- The taxpayer, or the Taxpayer Advocate acting on behalf of the taxpayer, believes withdrawal is in the best interest of the taxpayer and the government.
This form also requires you to, among other things, “provide a detailed explanation of the events or the situation to support your reason(s) for the withdrawal request.” Then, you mail the form to the IRS office assigned to your account.
Other ways to get a tax lien withdrawal
The most direct way of getting a tax lien withdrawn is to pay the tax debt in full. Some people may qualify for a Direct Debit installment agreement.
Under the Fresh Start program, an installment program is possible if you owe $50,000 or less in taxes. You can spread out these payments via direct debit over six years. The program also makes this easier for you by not requesting financial statements to qualify for this kind of arrangement.
If, however, you owe more than $50,000, you may have to provide a financial statement and fill out more forms. But beware, if you default on the direct debit installment agreement, the IRS can file another Notice of Federal Tax Lien.
Fresh Start also gives you the option of paying back less than the settled amount, or an offer of compromise. It looks at your income and assets to determine if you are unable to pay back in full what you owe.
The IRS says it “will accept an offer if it represents the most the agency can expect to collect within a reasonable period. The IRS will not accept an offer if it believes that the taxpayer can pay the amount owed in full as a lump sum or through a payment agreement.” (Source)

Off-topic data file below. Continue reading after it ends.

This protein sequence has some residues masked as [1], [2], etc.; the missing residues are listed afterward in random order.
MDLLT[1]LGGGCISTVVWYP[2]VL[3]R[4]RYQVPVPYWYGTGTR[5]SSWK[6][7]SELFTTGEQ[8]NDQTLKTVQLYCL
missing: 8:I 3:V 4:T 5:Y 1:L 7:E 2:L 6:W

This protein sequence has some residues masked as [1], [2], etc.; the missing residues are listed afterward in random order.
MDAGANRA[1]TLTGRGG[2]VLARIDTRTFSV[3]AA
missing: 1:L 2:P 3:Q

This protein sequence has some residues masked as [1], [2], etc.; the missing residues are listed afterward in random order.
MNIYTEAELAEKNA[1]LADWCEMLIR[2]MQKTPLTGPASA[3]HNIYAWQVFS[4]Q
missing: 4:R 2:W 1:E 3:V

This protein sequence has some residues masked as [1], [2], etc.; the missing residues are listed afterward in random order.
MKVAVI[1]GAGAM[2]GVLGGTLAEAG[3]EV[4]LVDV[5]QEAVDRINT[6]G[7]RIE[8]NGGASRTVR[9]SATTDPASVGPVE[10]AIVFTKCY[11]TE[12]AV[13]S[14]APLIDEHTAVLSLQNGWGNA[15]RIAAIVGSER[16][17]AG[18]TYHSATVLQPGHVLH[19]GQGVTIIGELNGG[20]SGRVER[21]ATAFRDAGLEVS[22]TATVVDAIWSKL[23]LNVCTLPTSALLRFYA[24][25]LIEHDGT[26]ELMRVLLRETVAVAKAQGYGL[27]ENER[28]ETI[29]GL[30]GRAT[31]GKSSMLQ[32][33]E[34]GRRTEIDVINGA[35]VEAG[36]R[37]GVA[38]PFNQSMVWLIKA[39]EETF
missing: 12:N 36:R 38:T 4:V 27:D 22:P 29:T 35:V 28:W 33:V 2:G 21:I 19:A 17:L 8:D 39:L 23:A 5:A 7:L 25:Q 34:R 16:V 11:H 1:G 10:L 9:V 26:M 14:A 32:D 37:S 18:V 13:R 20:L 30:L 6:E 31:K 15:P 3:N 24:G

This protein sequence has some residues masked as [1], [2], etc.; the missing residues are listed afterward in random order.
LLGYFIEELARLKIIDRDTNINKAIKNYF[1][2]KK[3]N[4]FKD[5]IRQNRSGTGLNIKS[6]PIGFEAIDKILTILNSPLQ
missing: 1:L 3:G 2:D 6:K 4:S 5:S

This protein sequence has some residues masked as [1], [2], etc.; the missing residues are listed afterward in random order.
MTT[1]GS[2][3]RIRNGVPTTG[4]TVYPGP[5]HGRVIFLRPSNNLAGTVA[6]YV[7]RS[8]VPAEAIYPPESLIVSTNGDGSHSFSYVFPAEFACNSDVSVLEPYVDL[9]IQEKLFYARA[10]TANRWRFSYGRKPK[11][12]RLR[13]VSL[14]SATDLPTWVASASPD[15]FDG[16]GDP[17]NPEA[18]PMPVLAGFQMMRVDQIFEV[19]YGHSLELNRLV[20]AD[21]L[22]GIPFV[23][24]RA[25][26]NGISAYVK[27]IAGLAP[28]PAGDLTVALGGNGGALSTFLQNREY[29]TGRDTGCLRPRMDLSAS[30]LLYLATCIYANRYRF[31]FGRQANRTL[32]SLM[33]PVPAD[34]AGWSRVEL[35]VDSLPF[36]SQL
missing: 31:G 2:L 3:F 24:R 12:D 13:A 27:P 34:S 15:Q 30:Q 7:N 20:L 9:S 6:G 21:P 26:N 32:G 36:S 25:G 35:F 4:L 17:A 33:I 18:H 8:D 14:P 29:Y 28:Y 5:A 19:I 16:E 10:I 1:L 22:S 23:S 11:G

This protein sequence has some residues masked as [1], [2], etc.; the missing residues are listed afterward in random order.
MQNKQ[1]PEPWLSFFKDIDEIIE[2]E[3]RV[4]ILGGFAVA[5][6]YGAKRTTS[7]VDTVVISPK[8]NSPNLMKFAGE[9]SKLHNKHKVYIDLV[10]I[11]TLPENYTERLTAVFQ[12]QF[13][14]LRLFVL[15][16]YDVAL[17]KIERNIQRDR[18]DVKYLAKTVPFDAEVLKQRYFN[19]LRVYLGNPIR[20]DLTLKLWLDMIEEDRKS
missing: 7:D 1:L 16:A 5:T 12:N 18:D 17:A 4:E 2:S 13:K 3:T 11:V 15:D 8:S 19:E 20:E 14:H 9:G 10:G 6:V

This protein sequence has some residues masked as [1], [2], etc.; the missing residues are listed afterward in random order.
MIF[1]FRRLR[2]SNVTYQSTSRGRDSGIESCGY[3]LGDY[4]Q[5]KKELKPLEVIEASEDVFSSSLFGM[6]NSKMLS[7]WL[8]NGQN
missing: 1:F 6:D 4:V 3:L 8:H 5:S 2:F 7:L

In addition, it can also help to have a tax relief company on your side. The best tax relief companies have tax lawyers and enrolled agents on staff, provide a money-back guarantee and charge competitive rates. Check out which tax relief company is the best fit for you.
Always consult with a tax attorney before providing personal financial information to the IRS.
The road to no more tax liens
Remember that withdrawing a tax lien is a good step toward financial health. But an even better option is to pay all debts, including taxes, in full and on time.
As John Ulzheimer, a credit specialist and former manager at credit score provider Experian, said, “Just because the lien or judgment information has been removed and someone’s score has improved doesn’t mean they’ll magically become a better credit risk.” (Source)
So, if you have the luxury of having a tax lien withdrawn from your public record, be grateful. Armed with financial knowledge and payment discipline, be diligent that it won’t happen again.Get a Free Consultation and see whether you qualify for tax relief. You can also check out our tax relief reviews page to compare top tax resolution companies.
Andrew is the managing editor for SuperMoney and a certified personal finance counselor. He loves to geek out on financial data and translate it into actionable insights everyone can understand. His work is often cited by major publications and institutions, such as Forbes, U.S. News, Fox Business, SFGate, Realtor, Deloitte, and Business Insider.